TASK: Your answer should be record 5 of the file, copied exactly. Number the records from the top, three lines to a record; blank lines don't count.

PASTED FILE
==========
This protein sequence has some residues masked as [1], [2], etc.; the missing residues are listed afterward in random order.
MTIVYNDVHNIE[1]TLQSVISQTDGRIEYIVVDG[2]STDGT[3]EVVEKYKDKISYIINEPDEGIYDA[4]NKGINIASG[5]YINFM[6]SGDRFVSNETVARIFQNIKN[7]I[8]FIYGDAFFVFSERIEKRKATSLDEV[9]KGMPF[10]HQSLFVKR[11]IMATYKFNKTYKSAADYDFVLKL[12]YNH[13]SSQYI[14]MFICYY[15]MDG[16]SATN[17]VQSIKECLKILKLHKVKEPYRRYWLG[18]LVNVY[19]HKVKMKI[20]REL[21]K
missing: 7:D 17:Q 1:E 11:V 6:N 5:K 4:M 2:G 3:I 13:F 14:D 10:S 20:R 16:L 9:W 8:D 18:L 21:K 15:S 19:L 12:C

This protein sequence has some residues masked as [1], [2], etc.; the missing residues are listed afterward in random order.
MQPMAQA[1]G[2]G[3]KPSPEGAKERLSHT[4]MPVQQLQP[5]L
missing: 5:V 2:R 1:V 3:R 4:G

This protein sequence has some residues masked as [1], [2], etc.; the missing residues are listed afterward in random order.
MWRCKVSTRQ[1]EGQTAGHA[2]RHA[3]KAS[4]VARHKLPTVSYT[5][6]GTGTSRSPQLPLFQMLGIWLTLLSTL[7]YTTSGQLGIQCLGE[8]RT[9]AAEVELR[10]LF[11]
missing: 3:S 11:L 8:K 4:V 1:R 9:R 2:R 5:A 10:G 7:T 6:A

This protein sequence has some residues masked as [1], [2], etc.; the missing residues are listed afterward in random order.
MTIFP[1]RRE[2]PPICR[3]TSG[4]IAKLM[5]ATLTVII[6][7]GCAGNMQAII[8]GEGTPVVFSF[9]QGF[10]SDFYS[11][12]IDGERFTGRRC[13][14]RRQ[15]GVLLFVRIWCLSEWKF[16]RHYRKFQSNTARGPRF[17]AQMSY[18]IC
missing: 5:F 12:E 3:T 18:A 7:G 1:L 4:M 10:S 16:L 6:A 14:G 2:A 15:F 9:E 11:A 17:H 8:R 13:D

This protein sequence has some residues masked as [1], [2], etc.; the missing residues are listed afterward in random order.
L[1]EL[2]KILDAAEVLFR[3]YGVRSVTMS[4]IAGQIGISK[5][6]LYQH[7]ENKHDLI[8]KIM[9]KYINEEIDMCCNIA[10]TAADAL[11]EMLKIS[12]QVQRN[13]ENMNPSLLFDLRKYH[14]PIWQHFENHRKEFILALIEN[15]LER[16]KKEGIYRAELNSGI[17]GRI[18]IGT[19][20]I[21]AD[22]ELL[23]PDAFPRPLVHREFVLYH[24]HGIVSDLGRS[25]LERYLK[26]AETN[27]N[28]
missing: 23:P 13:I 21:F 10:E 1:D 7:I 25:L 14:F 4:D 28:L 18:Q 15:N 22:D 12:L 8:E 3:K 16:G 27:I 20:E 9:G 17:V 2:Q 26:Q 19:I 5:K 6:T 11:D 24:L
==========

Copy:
This protein sequence has some residues masked as [1], [2], etc.; the missing residues are listed afterward in random order.
L[1]EL[2]KILDAAEVLFR[3]YGVRSVTMS[4]IAGQIGISK[5][6]LYQH[7]ENKHDLI[8]KIM[9]KYINEEIDMCCNIA[10]TAADAL[11]EMLKIS[12]QVQRN[13]ENMNPSLLFDLRKYH[14]PIWQHFENHRKEFILALIEN[15]LER[16]KKEGIYRAELNSGI[17]GRI[18]IGT[19][20]I[21]AD[22]ELL[23]PDAFPRPLVHREFVLYH[24]HGIVSDLGRS[25]LERYLK[26]AETN[27]N[28]
missing: 23:P 13:I 21:F 10:E 1:D 7:I 25:L 14:F 4:D 28:L 18:Q 15:N 22:D 12:L 8:E 3:K 16:G 27:I 20:E 9:G 17:V 2:Q 26:Q 19:I 5:K 6:T 11:D 24:L